It is no surprise that Lagos remains the go-to location for many Nollywood films, being that it is arguably the entertainment capital of Nigeria. However, the repetitive use of a certain location can affect the appeal of Nollywood films, as it speaks little of our diversity as a nation. When audiences repeatedly encounter the same settings, be it urban scenes, rural landscapes, or specific iconic landmarks, there is a risk of viewer fatigue setting in. It is almost impossible not to find a Nollywood film without shots of the Lekki-Ikoyi Link Bridge, Third Mainland Bridge or Tarkwa Bay. As such, there is a need for Nollywood to move beyond Lagos and explore beautiful sceneries from different parts of Nigeria. Taiwo Egunjobi’s All Na Vibes (2021), for example, was a breath of fresh air as it is set in and shot in the ancient city of Ibadan.
Similarly, Tope Oshin’s Up North (2018) moved far away from the conventions of Lagos to northern Nigeria. But beyond that, it helped change the perception of people and places within the region. Through its carefully selected locations, it tries to portray northern Nigeria in a better light by showcasing the rich tapestry of life in the region. The film, which was mostly shot in Bauchi with only one week of shooting in Lagos, follows Bassey Otuekong (Bankole “Banky W” Wellington) who is posted to the north for the mandatory National Youth Service Corps (NYSC). The film’s location adds depth to the story as the scenic landscape of Bauchi represents the transformation and self-discovery experienced by Bassey. Through interactions with the local community, Bassey learns valuable life lessons and begins to embrace the essence of unity, humility, and purpose.
But it is also understandable why filmmakers would repeatedly produce films set and shot in only one location. The production cost aside, the general insecurity in the country poses a problem. Sharing his experience on the set of the recently released Netflix film, The Black Book (2023), actor Richard Mofe-Damijo in a post on his Facebook page, revealed that one-third of the crew dropped when it was time to shoot in Kaduna due to scares of the insecurity that is prevalent in the area. This was after a reported attack on the Kaduna Airport by armed men. There are also the bureaucratic hurdles associated with getting access to certain locations. Part of the location scouting process for The Black Book involved director, Editi Effiong, visiting the prestigious Holy Cross Cathedral, Lagos every day for a month and a three-month follow-up before the shoot was approved by the church.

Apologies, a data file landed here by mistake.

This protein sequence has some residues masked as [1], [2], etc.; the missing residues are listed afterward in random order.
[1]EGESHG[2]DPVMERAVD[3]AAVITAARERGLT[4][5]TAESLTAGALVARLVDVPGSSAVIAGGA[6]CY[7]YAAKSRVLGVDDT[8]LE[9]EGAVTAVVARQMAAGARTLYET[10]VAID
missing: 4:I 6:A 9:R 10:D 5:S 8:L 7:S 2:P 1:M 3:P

Navigating the complex nature of location scouting is an ongoing struggle for filmmakers aiming to portray diverse Nigerian locations in their films. However, capturing the essence of Nigerian society is crucial for a compelling and relatable cinematic experience. The authenticity of Nollywood’s stories is deeply enriched by the cultural roots embedded in a chosen location for the film. This is because filmmakers are able to draw inspiration from their local communities and then tell the stories of these areas through film. In the same light, there is a need to shift from the overuse of upper-class locations to a more familiar and commonplace environment to make these films more relatable and authentic to audiences. When audiences see familiar surroundings in the film with characters who speak their language, wear their clothes, and celebrate their traditions, they feel more connected to the story.
The intertwining of locations with storytelling in Nollywood is a fascinating process that offers much more than entertainment. It is an exploration of culture, history, and social dynamics. These locations, beyond their picturesque appeal, resonate with the diversity of Nigerian society and it is necessary for filmmakers to explore the variety of scenic landscapes that Nigeria offers.
Joseph Jonathan is a historian who seeks to understand how film shapes our cultural identity as a people. He believes that history is more about the future than the past. When he’s not writing about film, you can catch him listening to music or discussing politics.